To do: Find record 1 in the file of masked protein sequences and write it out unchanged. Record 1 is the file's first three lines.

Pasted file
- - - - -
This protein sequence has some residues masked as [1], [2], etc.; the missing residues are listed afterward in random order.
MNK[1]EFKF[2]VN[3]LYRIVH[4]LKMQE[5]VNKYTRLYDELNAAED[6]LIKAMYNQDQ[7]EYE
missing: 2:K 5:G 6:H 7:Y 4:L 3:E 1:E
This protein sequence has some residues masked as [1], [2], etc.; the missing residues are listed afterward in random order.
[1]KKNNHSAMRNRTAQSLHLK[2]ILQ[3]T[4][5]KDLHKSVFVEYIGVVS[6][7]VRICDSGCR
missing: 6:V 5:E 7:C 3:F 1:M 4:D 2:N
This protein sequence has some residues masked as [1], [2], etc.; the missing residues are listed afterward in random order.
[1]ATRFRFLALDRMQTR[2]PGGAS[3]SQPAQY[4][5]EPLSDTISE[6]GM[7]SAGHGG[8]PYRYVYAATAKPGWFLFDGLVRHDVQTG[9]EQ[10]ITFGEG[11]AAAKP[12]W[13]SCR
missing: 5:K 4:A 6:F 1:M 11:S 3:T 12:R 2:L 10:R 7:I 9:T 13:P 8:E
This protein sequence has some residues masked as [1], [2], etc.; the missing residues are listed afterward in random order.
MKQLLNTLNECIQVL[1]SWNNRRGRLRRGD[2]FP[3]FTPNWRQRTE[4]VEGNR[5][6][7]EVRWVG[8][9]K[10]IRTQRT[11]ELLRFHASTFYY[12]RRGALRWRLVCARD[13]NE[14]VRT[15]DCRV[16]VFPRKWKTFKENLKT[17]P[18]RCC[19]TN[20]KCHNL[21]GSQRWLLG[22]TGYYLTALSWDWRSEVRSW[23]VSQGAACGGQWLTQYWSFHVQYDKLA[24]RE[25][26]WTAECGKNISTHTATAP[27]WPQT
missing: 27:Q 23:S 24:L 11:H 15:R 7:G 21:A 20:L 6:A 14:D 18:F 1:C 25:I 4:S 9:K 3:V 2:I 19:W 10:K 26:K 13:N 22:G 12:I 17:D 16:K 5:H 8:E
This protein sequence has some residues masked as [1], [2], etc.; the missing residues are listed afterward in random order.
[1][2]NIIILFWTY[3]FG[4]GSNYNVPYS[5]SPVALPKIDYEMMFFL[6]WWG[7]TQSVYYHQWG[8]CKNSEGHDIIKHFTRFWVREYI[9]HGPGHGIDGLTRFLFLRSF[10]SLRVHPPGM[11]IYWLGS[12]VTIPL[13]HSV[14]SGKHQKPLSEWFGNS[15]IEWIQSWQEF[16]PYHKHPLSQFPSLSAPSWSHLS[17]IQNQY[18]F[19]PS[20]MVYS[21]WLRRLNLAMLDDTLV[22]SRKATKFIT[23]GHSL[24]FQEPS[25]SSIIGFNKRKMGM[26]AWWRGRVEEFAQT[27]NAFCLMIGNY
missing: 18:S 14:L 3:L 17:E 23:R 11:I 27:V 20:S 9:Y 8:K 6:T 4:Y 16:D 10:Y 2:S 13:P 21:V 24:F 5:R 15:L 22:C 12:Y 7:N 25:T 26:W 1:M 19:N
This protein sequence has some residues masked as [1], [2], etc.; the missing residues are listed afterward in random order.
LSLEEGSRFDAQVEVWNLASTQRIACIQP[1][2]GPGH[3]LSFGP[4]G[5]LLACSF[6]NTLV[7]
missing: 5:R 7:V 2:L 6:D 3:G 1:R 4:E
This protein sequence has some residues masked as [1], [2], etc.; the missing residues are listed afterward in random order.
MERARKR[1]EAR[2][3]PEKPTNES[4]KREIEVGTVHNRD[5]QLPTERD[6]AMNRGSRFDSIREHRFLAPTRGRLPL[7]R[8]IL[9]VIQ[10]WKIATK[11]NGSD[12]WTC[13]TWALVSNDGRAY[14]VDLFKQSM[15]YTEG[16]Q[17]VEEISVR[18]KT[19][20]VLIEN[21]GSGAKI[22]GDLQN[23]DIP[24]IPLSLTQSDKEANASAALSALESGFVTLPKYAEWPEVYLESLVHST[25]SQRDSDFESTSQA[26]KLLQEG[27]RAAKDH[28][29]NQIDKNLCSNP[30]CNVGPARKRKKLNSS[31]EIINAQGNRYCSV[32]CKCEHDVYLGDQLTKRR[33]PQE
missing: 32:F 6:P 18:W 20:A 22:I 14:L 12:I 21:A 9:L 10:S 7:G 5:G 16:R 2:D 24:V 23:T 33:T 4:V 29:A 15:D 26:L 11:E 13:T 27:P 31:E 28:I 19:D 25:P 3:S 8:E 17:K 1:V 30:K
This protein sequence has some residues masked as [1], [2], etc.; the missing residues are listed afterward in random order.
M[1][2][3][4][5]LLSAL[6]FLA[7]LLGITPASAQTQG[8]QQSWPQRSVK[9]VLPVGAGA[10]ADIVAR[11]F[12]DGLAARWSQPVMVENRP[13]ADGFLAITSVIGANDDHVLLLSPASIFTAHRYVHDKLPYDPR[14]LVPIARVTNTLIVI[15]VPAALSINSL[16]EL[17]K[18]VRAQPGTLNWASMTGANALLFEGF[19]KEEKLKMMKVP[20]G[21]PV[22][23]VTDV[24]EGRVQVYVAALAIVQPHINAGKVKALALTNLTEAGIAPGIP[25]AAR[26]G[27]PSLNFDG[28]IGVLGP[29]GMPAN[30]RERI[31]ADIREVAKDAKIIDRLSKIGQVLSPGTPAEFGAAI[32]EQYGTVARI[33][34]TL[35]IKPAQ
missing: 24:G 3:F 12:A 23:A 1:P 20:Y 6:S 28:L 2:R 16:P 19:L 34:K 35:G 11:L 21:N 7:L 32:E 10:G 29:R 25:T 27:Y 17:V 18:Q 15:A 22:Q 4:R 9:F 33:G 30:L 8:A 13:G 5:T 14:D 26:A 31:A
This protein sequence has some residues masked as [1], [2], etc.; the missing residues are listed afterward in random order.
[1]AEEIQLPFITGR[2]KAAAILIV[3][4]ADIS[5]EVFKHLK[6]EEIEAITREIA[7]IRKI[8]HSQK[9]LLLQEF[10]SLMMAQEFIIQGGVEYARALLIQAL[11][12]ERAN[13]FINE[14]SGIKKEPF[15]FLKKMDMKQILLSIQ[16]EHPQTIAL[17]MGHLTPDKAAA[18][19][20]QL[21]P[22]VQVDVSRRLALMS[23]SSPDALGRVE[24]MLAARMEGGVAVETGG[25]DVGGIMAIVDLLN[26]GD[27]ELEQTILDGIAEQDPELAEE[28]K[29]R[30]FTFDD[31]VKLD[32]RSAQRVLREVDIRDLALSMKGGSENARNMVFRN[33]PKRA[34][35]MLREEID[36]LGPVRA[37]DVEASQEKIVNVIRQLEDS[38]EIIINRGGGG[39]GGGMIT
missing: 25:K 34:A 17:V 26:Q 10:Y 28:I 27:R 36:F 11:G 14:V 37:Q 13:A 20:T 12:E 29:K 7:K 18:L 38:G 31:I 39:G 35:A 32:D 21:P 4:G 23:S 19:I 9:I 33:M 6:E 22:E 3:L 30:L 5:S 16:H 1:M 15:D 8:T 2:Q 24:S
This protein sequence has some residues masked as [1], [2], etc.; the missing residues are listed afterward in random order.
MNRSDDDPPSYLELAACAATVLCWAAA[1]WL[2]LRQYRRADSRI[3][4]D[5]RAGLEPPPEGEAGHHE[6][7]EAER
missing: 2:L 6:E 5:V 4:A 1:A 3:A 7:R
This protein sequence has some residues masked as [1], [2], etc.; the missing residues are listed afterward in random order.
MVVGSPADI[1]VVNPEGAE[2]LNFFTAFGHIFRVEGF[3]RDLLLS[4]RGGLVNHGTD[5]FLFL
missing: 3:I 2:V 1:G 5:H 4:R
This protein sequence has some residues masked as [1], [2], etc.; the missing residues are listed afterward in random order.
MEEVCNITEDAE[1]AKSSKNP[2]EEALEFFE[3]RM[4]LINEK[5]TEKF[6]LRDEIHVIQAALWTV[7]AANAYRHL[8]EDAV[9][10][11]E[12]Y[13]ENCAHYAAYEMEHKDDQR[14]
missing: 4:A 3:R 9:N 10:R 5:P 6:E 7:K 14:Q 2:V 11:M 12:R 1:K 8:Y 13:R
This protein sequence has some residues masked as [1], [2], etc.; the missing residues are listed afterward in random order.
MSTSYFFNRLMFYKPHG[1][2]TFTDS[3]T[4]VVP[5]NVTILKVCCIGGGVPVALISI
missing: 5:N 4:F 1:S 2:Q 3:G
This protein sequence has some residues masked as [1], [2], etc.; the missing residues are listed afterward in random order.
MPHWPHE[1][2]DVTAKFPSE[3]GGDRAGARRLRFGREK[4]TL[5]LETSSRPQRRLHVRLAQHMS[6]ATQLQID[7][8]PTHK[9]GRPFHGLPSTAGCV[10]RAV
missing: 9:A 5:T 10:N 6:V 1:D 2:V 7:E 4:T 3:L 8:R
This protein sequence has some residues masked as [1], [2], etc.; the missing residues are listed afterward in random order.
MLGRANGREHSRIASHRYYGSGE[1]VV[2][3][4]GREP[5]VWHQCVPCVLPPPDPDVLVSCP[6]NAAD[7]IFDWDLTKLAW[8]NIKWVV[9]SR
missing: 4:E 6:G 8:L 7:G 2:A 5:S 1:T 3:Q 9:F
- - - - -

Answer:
This protein sequence has some residues masked as [1], [2], etc.; the missing residues are listed afterward in random order.
MNK[1]EFKF[2]VN[3]LYRIVH[4]LKMQE[5]VNKYTRLYDELNAAED[6]LIKAMYNQDQ[7]EYE
missing: 2:K 5:G 6:H 7:Y 4:L 3:E 1:E